The former XTERRA World Champion takes home a gold and silver from Rio’s paralympic games.
I don’t care much for movie stars or models, mostly because any adulation from me would go unreturned — famous people are like the opposite of dogs. I don’t get the butterflies if I run into a politician or a financier — and I have no idea why I said “running into a financier” besides I needed to finish that sentence. Writers, especially novelists or for the screen, impress me but only because they do something I like to do, only seemingly better. (Although they also write stuff like Kevin Can Wait so I guess it all evens out.) Musicians always seem a little bit too sweaty which in recent years has become a little off-putting.
Get me in the room with an accomplished athlete though and my knees melt, my hands sweat and my forehead begins to twitch. Athletes or Cosmo Kramer, that’s my jam.
As a little kid with asthma, rashes and an eye that didn’t work quite right (still doesn’t), my prospects for becoming a standout athlete were about the same as me getting to stay up and watch Taxi. Though that didn’t stop me from loving sports.
The first time I ever read a magazine cover to cover was when I was in second grade. While thumbing through to see what Goofus and Gallant were up to, out of the corner of my good eye, I spied a glossy cover with a picture of Vinny Testaverde and those python-strangling forearms wearing a sherbet-orange jersey looking like the waiter who brings out the spaghetti at my grandpa’s favorite restaurant. I read about Testaverde, the “NFL’s first $8 million man” and how he overcame tunnel vision (caused by his bushy eyebrows?) to become one of the most sought-after college quarterbacks of all time.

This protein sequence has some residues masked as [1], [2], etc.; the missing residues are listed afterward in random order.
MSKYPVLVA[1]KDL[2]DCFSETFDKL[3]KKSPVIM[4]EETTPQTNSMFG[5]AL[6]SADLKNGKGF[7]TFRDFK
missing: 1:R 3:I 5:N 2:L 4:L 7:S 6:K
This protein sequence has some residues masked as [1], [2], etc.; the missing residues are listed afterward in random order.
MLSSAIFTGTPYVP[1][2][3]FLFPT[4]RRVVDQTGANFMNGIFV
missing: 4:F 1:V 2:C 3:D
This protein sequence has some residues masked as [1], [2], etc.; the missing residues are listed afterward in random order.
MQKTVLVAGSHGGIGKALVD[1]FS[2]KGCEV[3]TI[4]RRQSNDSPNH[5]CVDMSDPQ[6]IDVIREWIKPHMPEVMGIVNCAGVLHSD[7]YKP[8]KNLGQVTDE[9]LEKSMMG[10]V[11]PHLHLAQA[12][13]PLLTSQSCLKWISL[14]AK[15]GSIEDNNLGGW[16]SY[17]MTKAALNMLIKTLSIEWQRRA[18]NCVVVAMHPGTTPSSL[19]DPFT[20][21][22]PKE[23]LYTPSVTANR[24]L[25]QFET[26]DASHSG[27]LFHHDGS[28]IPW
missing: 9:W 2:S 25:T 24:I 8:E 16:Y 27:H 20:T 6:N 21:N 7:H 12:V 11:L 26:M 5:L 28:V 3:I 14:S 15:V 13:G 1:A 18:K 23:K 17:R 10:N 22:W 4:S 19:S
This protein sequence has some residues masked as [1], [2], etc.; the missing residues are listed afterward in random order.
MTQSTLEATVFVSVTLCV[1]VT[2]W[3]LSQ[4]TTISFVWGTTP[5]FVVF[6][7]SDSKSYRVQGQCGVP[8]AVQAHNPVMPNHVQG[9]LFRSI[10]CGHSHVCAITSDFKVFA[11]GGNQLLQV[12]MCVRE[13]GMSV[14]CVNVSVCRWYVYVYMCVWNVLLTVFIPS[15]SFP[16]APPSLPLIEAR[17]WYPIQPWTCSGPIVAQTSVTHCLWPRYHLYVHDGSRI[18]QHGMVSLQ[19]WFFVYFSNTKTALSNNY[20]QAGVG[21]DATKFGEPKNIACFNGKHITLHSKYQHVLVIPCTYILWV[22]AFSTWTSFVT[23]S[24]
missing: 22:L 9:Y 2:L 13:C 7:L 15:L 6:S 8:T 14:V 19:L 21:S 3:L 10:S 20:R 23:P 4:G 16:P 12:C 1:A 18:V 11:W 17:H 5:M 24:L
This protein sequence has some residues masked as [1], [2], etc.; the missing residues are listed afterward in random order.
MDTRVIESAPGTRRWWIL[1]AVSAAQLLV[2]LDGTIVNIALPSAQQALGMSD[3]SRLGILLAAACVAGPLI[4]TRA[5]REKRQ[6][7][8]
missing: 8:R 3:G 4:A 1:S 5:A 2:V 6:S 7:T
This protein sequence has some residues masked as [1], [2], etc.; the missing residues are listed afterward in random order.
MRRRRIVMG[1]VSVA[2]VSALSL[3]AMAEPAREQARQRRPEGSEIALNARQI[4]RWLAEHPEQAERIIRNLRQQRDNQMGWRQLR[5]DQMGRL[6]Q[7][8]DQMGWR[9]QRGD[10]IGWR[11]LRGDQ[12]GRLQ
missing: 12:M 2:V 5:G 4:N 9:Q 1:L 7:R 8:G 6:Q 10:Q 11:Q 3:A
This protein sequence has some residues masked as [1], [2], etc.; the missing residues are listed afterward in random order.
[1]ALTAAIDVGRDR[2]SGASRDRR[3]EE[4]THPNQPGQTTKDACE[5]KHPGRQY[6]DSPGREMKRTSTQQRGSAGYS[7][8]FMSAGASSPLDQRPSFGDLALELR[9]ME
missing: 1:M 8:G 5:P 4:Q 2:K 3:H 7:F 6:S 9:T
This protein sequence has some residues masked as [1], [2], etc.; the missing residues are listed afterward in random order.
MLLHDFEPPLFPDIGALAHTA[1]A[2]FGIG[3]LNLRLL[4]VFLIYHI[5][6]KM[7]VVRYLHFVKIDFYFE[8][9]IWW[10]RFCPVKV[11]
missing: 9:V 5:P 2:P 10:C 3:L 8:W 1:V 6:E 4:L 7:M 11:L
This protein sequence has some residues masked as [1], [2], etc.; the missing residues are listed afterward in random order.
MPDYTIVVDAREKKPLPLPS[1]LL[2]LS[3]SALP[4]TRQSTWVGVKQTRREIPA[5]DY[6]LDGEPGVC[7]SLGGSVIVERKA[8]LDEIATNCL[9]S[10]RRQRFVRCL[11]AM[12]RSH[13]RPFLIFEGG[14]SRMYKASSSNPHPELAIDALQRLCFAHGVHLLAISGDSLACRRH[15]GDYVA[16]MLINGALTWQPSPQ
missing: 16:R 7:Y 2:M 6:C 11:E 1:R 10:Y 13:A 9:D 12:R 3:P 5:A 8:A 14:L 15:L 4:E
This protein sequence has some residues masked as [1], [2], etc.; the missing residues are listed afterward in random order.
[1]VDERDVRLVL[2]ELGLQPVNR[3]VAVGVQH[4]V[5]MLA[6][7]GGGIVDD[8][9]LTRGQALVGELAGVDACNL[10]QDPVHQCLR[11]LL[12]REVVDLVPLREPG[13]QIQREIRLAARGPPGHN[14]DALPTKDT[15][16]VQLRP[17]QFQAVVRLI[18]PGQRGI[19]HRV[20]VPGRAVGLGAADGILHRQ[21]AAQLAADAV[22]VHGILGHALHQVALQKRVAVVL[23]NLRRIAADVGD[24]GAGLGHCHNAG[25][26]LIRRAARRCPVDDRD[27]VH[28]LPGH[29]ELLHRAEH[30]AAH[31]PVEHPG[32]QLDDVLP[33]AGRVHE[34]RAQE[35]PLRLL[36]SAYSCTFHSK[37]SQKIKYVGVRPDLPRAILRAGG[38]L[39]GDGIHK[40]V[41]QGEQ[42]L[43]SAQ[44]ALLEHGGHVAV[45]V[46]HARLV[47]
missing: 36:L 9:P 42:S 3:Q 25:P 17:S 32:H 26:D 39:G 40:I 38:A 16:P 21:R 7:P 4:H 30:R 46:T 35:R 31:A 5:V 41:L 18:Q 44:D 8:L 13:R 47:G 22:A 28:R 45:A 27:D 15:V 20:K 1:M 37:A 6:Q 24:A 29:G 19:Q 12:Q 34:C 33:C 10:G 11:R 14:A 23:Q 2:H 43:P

This a-ha moment happened — as all incredible things did in my youth — in the waiting room of my allergist’s office. It was a Monday and instead of going to soccer practice, I got to get shots in both of my arms of doses of whatever it was (hint: everything) I was allergic to.
Prior to my therapy starting, the doctor told my parents it’d be wise to move somewhere like Alaska, where it’s overcast or snowy most of the year. My dad, a big Northern Exposure fan, thought that sounded pretty OK.
But I had Vinnie, and he gave me hope.
From that moment to today, my admiration for the exceptional athlete is unwavering. Sports, in my mind, are the great equalizer. Can you perform, under pressure, better than anyone else? No autotune, no second takes, no editing. No starting over.